Yucca fries tossed in chimichurri, with queso fresco garnish, also on the new menu. - MATTHEW SCHNIPER
  • Matthew Schniper
  • Yucca fries tossed in chimichurri, with queso fresco garnish, also on the new menu.

The final dish for my sampling, yucca fries, offer their textbook starchy bliss, with a zesty edge from being rolled in chimichurri. Queso fresco garnish adds a little counterpoint. As fat fries, basically, they're always a treat, well handled here.

In closing, and before I can steal his stupid-cute dog, Henry says that because there are so many taco shops in town, he really has tried to stand out by "getting away from the traditional." Anyone who knows the chef knows that ever since he's been on the Springs scene, he's shown himself to be anything but. 
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Wednesday, October 2, 2019

Midtown Grill closes for restaurant service, is up for sale

Posted By on Wed, Oct 2, 2019 at 11:45 AM

Along with a "Gone Fishing" photo, the following note appeared on Midtown Grill's Facebook page yesterday:

As of today, Midtown is closed for public service. We will host private functions only now through the holidays. We can accommodate 100-150 easily. Party basic and Extensive menus available!! Call or text Phil for appointments!! 719-338-9394

Oscar's Tejon Street and Midtown Grill owner Phil Duhon. - COURTESY MIDTOWN GRILL
  • Courtesy Midtown Grill
  • Oscar's Tejon Street and Midtown Grill owner Phil Duhon.
The Indy spoke to owner Phil Duhon this morning, who was quite forthcoming about his reasons for closing the business down. Duhon confirmed the business and property are now for sale.

Duhon originally launched Oscar's Tejon Street in April, 2003, rebranding the business to Midtown Grill earlier this year.

"I may have opened Midtown too early for the downtown renovations underway and it just didn't stick," he says. "I think people still wanted a local hangout bar, and I'm not a drinker anymore. I haven't drank in three years — I just don't want to be in that industry anymore."

Duhon says that after running some numbers, he realizes he can sell everything and bank what it would take him 10 years to make if provided the same annual revenue Oscar's made. "I can be done. I can retire. I can do little things on my own. Invest, remodel, renovate, take time off, be with my kids — just cash the chips in," he says.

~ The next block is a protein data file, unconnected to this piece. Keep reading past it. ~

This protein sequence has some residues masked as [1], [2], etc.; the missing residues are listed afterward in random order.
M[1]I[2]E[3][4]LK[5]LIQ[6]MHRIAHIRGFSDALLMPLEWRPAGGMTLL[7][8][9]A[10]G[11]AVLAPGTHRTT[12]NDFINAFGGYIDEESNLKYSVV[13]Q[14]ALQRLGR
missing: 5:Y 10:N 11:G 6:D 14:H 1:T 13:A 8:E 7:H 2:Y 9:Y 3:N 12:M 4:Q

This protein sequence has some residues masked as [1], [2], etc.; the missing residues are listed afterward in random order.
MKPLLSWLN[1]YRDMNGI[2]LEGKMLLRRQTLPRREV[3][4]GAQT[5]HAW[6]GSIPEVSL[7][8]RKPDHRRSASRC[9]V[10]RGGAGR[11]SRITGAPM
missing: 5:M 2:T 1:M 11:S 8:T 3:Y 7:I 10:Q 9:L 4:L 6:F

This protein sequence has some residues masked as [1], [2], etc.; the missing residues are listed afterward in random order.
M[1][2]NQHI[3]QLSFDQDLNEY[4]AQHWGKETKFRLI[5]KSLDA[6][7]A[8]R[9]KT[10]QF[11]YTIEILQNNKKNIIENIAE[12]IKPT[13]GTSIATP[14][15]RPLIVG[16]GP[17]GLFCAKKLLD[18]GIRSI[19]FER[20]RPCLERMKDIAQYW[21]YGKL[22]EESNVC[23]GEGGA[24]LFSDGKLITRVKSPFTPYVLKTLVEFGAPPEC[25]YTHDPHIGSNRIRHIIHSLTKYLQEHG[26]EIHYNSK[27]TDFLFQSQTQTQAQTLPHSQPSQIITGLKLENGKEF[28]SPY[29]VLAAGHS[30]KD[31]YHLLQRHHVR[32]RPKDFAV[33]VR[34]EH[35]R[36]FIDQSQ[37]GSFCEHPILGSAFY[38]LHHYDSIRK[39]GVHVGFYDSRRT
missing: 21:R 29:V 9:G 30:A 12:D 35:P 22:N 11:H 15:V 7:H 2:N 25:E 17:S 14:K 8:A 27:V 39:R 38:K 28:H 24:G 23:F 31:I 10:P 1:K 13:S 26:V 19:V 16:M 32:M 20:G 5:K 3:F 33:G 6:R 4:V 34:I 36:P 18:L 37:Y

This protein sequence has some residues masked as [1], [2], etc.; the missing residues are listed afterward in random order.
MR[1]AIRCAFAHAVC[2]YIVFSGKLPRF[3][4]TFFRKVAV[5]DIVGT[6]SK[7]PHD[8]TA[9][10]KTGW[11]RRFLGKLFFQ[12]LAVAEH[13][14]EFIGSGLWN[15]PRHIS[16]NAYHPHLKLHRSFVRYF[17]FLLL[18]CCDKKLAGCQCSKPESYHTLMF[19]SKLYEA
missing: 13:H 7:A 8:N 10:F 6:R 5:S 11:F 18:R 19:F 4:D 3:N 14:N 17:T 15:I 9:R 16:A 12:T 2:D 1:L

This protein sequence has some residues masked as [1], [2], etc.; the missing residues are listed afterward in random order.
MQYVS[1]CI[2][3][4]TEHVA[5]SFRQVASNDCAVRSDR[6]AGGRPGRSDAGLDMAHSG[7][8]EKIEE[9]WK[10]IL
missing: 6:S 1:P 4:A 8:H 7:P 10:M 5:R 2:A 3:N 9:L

"Maybe remodeling was a bad decision," he continues. "But owning the property was a great decision. I bought if four years ago at 1/4 the price it's currently worth."

Duhon says he believes the business dynamic both at-large and downtown has changed a lot over the years. He cites factors ranging from social media influences to legal marijuana. "The dynamic change so much, faster than I'm accustomed to."

In the end, he says, "I could have pulled through the rough time, but I just don't wanna."

Duhon got his start at The Ritz and Mackenzie's Chop House. He says he's grateful for what downtown has given him over the years. "My biggest thanks is to the general public who has accepted me and forgiven me for my past ... I wasn't a very anonymous alcoholic. But I don't do that anymore. I've grown up. ... When I made this decision, I felt the weight lifted off. ... I've had a wonderful last couple years, I'm grateful to be a part of the Springs."
The fine house Reuben served at Midtown Grill. - GRIFFIN SWARTZELL
  • Griffin Swartzell
  • The fine house Reuben served at Midtown Grill.
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Tuesday, October 1, 2019

La Carreta replaces Lemongrass Bistro

Posted By on Tue, Oct 1, 2019 at 8:10 AM

The Molcajete Duranguense plate at La Carreta. - GRIFFIN SWARTZELL
  • Griffin Swartzell
  • The Molcajete Duranguense plate at La Carreta.

Lemongrass Bistro closed its doors this past week at 6840 N. Academy Blvd., to be replaced just days later by a second La Carreta location.

La Carreta has been open on 35 Iowa Ave., just northeast of Memorial Park, for 23 years; Blanca Reyes and her mom Lorenza Galvan have owned it for the last five of those years.
"We appreciate the neighborhood that has been supporting us all this time," says Reyes, noting many regular customers who'd drive from the north side of town. So this new location is partly meant to place an eatery closer to those loyal customers, she says.

Though she had dreamed of a second location some day, Reyes said the opportunity to branch out now came when Lemongrass Bistro's owner recently approached them about a sale. What enabled La Carreta to open doors just days after Lemongrass closed down is how good of shape the spot's in, she says. The front-house decor was already fairly "plain," she adds, meaning it's an easy transition from Vietnamese to Mexican service, and her crew mainly just needed to reorganize the kitchen area.

Reyes says the menu at this new north location will be exactly the same as at the original, and Galvan will do the prep at both to ensure consistency.

"This is authentic Mexican food, the same way we cook at home," says Reyes, noting their Durango, Mexico roots. "Everything is from scratch: no cans, nothing frozen."